A survey of available literature on the studies of VAD in Nigeria indicates that they are mostly national prevalence studies lacking detailed information on actual levels of serum retinol in relation to dietary vitamin A intake in pregnant women. It is therefore possible that those who are clinically normal may have latent VAD, which may affect the foetus. This study was therefore designed to determine whether VAD exists among the clinically normal pregnant women at different trimesters of pregnancy attending clinic at the University of Calabar Teaching Hospital (UCTH), Calabar.


Study area: The study took place in Calabar metropolis. To the north of the study area is the Odukpani Local Government Area (LGA); to the west is the Calabar River; to the near east stretches the Akpabuyo LGA and to the south is the Calabar South LGA. Four important streams dominate the landscape of Calabar and its neighbourhood: the Cross River on the west and south, the Calabar River on whose left bank the city stands, the Great Qua River and the Akpayafe in the east. The study was conducted between the months of May and June 2006.

The two major seasons characteristic of Nigeria also apply in Calabar metropolis-the wet (rainy) season and the dry season. The wet season generally begins in March and ends in October. The annual rainfall varies from about 60 inches in the north to 150 inches on the coast. Temperatures are fairly constant throughout the year, varying according to season between 94 and 71°F (Offiong, 1987). According to history (Jeffreys, 1935), the Quas were the original inhabitants of Calabar before the arrival of other ethnic groups. Today, Calabar metropolis is a cosmopolitan city embracing virtually all the ethnic groups in Nigeria and therefore presents a good case study.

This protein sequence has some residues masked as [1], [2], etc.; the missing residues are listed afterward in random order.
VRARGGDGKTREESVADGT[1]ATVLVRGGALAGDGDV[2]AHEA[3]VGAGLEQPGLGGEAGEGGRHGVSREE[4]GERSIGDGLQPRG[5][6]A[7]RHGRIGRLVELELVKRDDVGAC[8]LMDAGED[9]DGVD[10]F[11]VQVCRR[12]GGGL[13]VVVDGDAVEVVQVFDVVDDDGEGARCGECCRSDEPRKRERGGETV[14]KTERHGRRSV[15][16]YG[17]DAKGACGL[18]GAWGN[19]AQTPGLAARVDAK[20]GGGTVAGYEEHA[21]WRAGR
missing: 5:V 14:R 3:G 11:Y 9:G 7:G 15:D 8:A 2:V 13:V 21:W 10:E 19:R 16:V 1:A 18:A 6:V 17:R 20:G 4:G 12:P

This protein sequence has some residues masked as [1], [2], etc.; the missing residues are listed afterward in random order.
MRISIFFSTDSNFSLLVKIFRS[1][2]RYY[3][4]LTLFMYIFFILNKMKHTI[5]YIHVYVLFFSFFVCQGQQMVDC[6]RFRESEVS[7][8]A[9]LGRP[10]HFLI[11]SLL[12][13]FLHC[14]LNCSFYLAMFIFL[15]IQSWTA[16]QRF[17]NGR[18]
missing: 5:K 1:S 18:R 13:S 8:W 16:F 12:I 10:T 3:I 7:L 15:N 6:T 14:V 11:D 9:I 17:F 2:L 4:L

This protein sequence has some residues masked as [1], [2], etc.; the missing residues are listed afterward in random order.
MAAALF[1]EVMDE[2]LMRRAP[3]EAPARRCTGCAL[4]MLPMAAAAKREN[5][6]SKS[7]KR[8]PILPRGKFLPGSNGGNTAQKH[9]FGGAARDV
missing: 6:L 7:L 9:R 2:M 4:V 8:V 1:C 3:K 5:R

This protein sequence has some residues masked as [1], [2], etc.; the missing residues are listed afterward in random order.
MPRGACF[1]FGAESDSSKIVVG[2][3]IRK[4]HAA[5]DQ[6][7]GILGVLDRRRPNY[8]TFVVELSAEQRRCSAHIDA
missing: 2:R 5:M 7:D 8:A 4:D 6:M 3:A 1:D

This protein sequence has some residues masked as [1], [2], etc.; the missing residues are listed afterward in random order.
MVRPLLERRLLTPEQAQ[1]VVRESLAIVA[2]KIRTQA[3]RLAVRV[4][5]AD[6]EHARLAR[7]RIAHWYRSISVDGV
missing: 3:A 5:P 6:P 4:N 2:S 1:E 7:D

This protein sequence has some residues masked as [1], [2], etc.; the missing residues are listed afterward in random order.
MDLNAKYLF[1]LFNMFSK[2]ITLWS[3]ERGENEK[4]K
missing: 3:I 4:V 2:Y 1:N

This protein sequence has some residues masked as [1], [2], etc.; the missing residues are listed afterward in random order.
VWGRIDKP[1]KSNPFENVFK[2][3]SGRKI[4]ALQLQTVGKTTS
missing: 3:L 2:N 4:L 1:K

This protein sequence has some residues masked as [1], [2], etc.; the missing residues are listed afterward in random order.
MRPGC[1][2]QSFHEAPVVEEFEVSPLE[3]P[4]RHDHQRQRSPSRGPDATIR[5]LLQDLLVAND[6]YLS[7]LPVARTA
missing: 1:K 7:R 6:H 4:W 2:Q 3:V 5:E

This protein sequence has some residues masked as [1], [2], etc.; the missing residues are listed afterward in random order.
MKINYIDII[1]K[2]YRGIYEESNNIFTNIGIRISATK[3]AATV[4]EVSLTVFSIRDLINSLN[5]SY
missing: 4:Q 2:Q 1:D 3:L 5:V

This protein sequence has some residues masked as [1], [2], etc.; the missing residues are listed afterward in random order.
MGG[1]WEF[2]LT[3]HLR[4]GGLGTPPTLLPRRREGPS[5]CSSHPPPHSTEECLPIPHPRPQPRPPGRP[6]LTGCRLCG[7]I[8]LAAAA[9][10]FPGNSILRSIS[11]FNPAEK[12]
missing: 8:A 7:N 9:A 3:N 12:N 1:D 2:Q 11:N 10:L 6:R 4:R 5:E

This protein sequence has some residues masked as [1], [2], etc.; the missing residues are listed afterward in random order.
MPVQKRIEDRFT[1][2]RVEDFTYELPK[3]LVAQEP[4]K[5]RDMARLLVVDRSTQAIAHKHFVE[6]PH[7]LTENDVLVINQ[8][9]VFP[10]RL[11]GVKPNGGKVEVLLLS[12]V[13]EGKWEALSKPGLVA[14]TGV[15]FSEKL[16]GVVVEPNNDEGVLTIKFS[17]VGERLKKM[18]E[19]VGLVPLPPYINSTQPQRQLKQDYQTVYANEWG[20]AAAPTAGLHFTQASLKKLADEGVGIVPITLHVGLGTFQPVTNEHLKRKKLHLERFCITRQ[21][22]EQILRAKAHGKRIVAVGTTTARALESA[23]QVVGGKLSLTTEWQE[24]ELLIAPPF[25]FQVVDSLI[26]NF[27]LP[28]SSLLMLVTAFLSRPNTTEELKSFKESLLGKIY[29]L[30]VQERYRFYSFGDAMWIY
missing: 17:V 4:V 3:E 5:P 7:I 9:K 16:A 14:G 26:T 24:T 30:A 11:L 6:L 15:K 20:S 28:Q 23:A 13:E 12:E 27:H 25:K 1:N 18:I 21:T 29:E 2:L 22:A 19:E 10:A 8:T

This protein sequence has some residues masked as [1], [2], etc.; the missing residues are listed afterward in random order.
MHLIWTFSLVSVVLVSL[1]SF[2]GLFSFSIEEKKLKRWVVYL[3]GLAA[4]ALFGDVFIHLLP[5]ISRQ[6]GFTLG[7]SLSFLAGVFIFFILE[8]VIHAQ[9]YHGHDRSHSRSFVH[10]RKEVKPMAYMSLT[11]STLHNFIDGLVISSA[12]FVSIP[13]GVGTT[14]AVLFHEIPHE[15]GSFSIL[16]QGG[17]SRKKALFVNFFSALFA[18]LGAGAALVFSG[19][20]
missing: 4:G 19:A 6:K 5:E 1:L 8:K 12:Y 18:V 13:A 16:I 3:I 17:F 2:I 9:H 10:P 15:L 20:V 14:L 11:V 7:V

The indigenes are fish farmers, traders and are also involved in wild games. The riverain communities are reputed for seafoods such as fish, prawns and bivalves. Food crops include yam, cassava, cocoyam, plantain and maize while economic crops include oil palm trees, rubber and Cocoa and kola. Vegetables cultivated and consumed in Calabar include fluted pumpkin, waterleaf, okro, afang, atama, editan, inyang-afia and bitterleaf. They are mainly included in soups or sauces, which are used in consumption of main meals that in majority of households are cassava-based.